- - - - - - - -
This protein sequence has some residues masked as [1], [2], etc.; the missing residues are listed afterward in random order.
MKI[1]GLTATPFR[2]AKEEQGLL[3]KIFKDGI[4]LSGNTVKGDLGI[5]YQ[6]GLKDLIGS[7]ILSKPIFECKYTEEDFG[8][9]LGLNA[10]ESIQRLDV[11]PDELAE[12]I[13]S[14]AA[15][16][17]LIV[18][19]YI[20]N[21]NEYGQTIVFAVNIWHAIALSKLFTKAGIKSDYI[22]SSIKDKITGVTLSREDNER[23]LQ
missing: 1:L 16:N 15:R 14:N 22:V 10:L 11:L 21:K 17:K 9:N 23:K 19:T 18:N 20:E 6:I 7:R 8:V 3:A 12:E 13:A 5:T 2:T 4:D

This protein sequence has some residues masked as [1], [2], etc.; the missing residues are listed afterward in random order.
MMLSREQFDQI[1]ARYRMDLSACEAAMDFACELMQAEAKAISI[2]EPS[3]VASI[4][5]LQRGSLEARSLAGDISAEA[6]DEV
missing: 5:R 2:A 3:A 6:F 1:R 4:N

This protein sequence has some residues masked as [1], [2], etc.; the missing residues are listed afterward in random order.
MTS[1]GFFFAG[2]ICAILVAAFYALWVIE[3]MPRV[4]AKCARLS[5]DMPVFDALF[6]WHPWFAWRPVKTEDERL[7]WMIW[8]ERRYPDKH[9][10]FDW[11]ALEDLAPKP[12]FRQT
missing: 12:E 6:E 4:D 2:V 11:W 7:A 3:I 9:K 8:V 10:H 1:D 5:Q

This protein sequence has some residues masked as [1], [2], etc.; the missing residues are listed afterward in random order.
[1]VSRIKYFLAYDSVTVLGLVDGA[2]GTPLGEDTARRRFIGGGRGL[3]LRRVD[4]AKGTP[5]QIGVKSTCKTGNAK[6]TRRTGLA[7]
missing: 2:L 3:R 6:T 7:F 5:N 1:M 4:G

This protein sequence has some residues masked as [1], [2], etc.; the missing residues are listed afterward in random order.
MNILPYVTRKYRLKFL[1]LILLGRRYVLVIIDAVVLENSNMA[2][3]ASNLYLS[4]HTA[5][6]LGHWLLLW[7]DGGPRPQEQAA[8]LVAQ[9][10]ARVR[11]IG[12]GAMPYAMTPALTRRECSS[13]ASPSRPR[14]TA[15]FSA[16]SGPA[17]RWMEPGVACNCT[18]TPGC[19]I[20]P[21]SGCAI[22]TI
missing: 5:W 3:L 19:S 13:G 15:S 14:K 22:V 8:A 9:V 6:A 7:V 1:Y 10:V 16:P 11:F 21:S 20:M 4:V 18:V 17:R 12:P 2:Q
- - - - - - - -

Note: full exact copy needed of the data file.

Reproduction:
This protein sequence has some residues masked as [1], [2], etc.; the missing residues are listed afterward in random order.
MKI[1]GLTATPFR[2]AKEEQGLL[3]KIFKDGI[4]LSGNTVKGDLGI[5]YQ[6]GLKDLIGS[7]ILSKPIFECKYTEEDFG[8][9]LGLNA[10]ESIQRLDV[11]PDELAE[12]I[13]S[14]AA[15][16][17]LIV[18][19]YI[20]N[21]NEYGQTIVFAVNIWHAIALSKLFTKAGIKSDYI[22]SSIKDKITGVTLSREDNER[23]LQ
missing: 1:L 16:N 15:R 14:N 22:V 10:L 11:L 21:K 17:K 9:N 23:K 19:T 18:N 20:E 6:I 7:R 8:V 3:A 12:E 13:A 5:T 2:T 4:D

This protein sequence has some residues masked as [1], [2], etc.; the missing residues are listed afterward in random order.
MMLSREQFDQI[1]ARYRMDLSACEAAMDFACELMQAEAKAISI[2]EPS[3]VASI[4][5]LQRGSLEARSLAGDISAEA[6]DEV
missing: 5:R 2:A 3:A 6:F 1:R 4:N

This protein sequence has some residues masked as [1], [2], etc.; the missing residues are listed afterward in random order.
MTS[1]GFFFAG[2]ICAILVAAFYALWVIE[3]MPRV[4]AKCARLS[5]DMPVFDALF[6]WHPWFAWRPVKTEDERL[7]WMIW[8]ERRYPDKH[9][10]FDW[11]ALEDLAPKP[12]FRQT
missing: 12:E 6:E 4:D 2:V 11:W 7:A 3:I 9:K 8:V 10:H 1:D 5:Q

This protein sequence has some residues masked as [1], [2], etc.; the missing residues are listed afterward in random order.
[1]VSRIKYFLAYDSVTVLGLVDGA[2]GTPLGEDTARRRFIGGGRGL[3]LRRVD[4]AKGTP[5]QIGVKSTCKTGNAK[6]TRRTGLA[7]
missing: 2:L 3:R 6:T 7:F 5:N 1:M 4:G

This protein sequence has some residues masked as [1], [2], etc.; the missing residues are listed afterward in random order.
MNILPYVTRKYRLKFL[1]LILLGRRYVLVIIDAVVLENSNMA[2][3]ASNLYLS[4]HTA[5][6]LGHWLLLW[7]DGGPRPQEQAA[8]LVAQ[9][10]ARVR[11]IG[12]GAMPYAMTPALTRRECSS[13]ASPSRPR[14]TA[15]FSA[16]SGPA[17]RWMEPGVACNCT[18]TPGC[19]I[20]P[21]SGCAI[22]TI
missing: 5:W 3:L 19:S 13:G 15:S 14:K 22:V 8:A 9:V 6:A 7:V 1:Y 10:V 16:P 11:F 21:S 20:M 4:V 18:V 17:R 12:P 2:Q